If you’re considering taking the vegetarian/vegan plunge (or just generally interested) there’s a plethora of media awesomeness eager to translate and back up the hype. Never before has being a vegan been so popular, convenient, and cool. Celebrities are doing it. Restaurants and supermarkets are catering to it. Doctors, scientists and politicians are advocating for it.
Whether you are, you might, or want to be a vegan, living – and staying – on the veg can be tricky. It involves dedication, planning, and breaking a life-long cycle of daily habits. But just like we skim through fitspos on Pinterest when we’re trying to drag our asses to the gym, there’s plenty of badass vegspos out there to keep us inspired and on track.
Even if you have no problem sticking to your conscientious guns, it’s important for newbies to know the lay of the land from health, economic, and ethical perspectives. These vegspirations will also give you an awesome arsenal of information you can spew off to the next anti-veg meathead that attempts to scold you at your next bbq (so…where do you get your protein?). Plus, they all serve as perfect, easy-to-watch or read weapons to convert your meat-loving friends and family to the vegan camp – or at least to offer a deeper understanding of your views and fabulous new lifestyle.
To show your meat-loving friends: Forks Over Knives
Watch veganism reverse disease, kick cancer’s ass, and support lifelong health. Forks Over Knives slaps every loud-mouthed meathead in the face. This documentary gem is the very best thing ever featured on Netflix (yes, that’s saying a lot) and is perfect for showing anti-vegetarians. The film packs a powerful punch in advocating veganism because it comes from a purely health- and science-based perspective. The film follows two docs (both of which, ironically, grew up on traditional family farms) that come to the conclusion that a raw, vegan diet can control, counteract, and/or reverse modern-day cancers and diseases. Physician Dr. Esselstyn uses a vegetarian (and later vegan) diet to make disease disappear and medications become obsolete in individual patients. Professor and nutritional biochemistry badass Dr. Campbell worked from a scientific angle & examines the link between chronic illness and the consumption of animal products. He spearheaded the landmark China Study, which studied the eating habits of 6,500 people in China. Dr. C discovered that villages that had adopted a more “western” diet (i.e., more meat, dairy and eggs) had significantly higher rates of “western” diseases, such as coronary heart disease, diabetes, and different forms of cancer. If the fam won’t stop trying to force feed you steak, make ‘em watch this.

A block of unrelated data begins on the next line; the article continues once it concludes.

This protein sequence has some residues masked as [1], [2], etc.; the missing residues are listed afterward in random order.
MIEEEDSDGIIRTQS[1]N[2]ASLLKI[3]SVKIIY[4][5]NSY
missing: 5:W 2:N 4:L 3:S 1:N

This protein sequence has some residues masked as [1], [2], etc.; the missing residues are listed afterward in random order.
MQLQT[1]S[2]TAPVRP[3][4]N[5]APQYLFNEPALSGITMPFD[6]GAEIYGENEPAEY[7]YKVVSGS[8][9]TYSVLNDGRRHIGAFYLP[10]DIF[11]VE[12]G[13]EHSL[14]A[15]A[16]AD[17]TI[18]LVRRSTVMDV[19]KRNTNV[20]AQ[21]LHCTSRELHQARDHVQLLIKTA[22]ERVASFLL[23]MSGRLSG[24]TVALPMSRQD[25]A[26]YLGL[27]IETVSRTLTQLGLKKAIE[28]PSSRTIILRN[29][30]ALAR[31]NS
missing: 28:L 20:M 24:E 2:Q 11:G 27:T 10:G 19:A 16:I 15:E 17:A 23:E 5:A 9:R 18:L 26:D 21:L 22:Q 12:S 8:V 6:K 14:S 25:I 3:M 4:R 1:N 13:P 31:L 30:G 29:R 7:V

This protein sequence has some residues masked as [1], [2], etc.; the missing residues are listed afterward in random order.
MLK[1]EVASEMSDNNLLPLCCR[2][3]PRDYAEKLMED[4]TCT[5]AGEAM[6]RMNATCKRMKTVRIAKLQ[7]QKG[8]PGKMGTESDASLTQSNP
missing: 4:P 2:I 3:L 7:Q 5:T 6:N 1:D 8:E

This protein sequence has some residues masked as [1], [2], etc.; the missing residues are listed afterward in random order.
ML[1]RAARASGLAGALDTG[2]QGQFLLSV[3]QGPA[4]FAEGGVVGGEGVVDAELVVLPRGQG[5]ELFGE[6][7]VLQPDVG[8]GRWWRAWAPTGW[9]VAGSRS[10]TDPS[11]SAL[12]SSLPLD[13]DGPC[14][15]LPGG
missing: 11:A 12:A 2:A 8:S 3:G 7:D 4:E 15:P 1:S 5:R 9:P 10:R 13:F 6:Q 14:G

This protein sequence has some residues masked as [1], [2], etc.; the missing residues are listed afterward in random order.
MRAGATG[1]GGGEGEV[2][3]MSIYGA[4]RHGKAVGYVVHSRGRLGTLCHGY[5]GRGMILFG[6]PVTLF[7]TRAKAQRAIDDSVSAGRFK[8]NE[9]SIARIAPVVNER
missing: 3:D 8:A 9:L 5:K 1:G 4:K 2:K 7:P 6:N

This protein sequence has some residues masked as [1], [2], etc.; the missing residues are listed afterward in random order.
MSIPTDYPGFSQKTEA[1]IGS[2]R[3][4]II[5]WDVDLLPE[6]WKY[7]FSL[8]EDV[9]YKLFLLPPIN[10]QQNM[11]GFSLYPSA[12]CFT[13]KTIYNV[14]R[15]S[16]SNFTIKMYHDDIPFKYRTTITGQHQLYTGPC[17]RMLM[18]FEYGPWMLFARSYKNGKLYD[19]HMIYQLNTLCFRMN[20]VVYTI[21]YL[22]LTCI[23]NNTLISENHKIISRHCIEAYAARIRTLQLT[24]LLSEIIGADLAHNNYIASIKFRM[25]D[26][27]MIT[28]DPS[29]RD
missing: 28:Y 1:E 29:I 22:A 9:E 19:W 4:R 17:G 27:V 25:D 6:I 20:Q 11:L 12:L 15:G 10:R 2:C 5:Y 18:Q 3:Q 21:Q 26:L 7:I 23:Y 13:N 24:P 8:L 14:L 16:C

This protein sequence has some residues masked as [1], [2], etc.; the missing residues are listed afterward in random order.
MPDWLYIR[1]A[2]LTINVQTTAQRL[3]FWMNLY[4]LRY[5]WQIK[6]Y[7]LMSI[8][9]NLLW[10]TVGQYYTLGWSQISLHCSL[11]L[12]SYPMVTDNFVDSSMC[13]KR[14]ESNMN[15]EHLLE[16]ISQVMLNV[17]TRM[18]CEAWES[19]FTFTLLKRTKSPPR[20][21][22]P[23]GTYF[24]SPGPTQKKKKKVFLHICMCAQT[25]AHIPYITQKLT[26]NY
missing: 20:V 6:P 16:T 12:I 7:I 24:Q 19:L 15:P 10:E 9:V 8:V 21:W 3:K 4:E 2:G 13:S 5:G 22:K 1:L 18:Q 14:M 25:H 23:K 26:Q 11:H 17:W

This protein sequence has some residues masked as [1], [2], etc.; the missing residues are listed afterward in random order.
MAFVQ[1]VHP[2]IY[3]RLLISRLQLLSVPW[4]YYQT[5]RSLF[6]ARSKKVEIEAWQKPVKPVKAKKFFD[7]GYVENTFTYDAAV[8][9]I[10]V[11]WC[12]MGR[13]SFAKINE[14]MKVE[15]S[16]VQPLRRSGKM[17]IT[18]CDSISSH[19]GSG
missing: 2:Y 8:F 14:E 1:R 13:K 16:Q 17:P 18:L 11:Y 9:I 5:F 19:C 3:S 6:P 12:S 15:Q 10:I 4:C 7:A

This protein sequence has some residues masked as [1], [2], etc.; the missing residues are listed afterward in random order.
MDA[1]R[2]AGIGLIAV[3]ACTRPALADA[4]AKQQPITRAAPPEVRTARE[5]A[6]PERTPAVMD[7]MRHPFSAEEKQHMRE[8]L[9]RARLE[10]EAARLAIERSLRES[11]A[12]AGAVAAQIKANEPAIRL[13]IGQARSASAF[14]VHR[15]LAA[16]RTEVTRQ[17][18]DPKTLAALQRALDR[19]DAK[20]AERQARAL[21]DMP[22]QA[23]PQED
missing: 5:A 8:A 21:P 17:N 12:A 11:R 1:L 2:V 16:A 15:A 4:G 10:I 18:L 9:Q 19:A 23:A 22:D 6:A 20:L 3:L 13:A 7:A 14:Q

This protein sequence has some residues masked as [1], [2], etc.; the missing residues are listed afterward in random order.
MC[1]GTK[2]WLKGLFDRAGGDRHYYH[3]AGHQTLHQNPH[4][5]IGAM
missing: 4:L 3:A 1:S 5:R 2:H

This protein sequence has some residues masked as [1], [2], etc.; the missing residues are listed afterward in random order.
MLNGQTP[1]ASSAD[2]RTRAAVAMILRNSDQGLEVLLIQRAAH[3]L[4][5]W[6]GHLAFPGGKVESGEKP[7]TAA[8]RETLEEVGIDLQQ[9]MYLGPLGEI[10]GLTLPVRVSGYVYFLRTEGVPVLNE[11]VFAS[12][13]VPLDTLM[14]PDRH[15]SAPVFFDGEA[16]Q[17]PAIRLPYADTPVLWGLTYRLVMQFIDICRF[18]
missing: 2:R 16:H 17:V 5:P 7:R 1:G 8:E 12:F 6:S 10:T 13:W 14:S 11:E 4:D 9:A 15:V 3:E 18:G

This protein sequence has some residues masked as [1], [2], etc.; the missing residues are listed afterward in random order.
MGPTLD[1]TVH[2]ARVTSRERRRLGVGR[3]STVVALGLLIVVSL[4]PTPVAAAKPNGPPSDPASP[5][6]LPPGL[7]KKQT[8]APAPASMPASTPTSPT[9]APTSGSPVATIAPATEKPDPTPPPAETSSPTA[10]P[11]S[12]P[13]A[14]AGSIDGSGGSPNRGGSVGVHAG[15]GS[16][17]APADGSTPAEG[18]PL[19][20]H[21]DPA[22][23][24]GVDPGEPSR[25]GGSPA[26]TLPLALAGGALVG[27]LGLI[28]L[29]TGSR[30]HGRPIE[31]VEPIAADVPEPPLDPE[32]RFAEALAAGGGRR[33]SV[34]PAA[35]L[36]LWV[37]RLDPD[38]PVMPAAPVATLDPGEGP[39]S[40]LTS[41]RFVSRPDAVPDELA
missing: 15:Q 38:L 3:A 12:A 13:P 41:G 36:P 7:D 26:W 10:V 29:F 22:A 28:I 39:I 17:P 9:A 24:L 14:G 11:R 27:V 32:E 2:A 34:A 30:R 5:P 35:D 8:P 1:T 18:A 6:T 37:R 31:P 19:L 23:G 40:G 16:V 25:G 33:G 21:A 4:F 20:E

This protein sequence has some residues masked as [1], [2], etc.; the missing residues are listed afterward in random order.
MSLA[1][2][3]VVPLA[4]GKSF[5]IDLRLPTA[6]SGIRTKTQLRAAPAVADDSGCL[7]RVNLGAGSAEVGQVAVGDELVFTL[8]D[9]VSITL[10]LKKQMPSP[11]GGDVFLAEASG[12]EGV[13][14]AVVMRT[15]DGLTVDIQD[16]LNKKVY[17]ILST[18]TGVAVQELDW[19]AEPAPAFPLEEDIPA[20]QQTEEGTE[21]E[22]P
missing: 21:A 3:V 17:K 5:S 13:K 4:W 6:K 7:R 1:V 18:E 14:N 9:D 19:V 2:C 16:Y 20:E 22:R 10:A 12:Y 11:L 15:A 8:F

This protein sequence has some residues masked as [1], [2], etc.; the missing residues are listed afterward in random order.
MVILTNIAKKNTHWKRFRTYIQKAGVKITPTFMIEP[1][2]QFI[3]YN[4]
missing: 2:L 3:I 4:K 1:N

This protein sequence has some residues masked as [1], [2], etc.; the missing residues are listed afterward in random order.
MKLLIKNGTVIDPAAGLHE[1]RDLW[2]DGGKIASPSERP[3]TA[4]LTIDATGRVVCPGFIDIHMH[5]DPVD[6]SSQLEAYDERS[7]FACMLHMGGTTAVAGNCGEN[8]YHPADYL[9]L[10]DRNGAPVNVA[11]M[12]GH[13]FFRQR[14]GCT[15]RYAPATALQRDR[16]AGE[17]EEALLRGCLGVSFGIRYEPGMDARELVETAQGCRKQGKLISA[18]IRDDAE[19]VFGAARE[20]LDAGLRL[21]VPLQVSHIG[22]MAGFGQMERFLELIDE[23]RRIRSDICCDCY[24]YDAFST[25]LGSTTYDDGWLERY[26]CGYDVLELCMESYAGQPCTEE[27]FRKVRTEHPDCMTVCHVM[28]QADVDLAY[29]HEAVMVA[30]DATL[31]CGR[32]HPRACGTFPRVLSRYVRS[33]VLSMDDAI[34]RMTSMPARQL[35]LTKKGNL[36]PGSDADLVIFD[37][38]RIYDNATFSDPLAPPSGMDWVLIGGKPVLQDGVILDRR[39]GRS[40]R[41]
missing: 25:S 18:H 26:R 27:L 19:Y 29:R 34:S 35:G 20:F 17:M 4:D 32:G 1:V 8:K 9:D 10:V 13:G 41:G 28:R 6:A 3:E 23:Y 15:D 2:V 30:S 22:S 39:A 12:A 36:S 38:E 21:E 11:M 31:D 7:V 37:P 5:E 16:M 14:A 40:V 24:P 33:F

To keep yourself inspired: Veguated
This cute, quaint little documentary takes more of an ethical standpoint, and is best for keeping yourself on the animal-friendly wagon. The film follows three meat-loving volutneers that go vegan for six weeks; because they’re from different professions, age groups, and demographics, Vegcated shows that no matter who you are, you can go vegan. Tessla is a college student living with a multi-cultural family that considers food part of who they are and where they come from. Brian is a young bachelor living on his own, and is limited by money, time, and a penchant for steak and ribs. Ellen is a busy single mom that loves kosher hot dogs and fancy cheese and brings her two young children on the journey with her. Watch as they struggle through the day-to-day challenges that going vegan entails. They can’t find anything to eat on the menu; they chow down on vegan fare while their family eats something else. They try to explain their views to family and friends, suffer meat withdrawals, go on vacation, face cultural differences, and undergo inner questioning and strife. In addition, Vegucated somehow manages to represent the unfathomable suffering of factory-farmed animals without being too graphic or going too far. The basic message: being a vegan can be hard, but it’s absolutely worth it.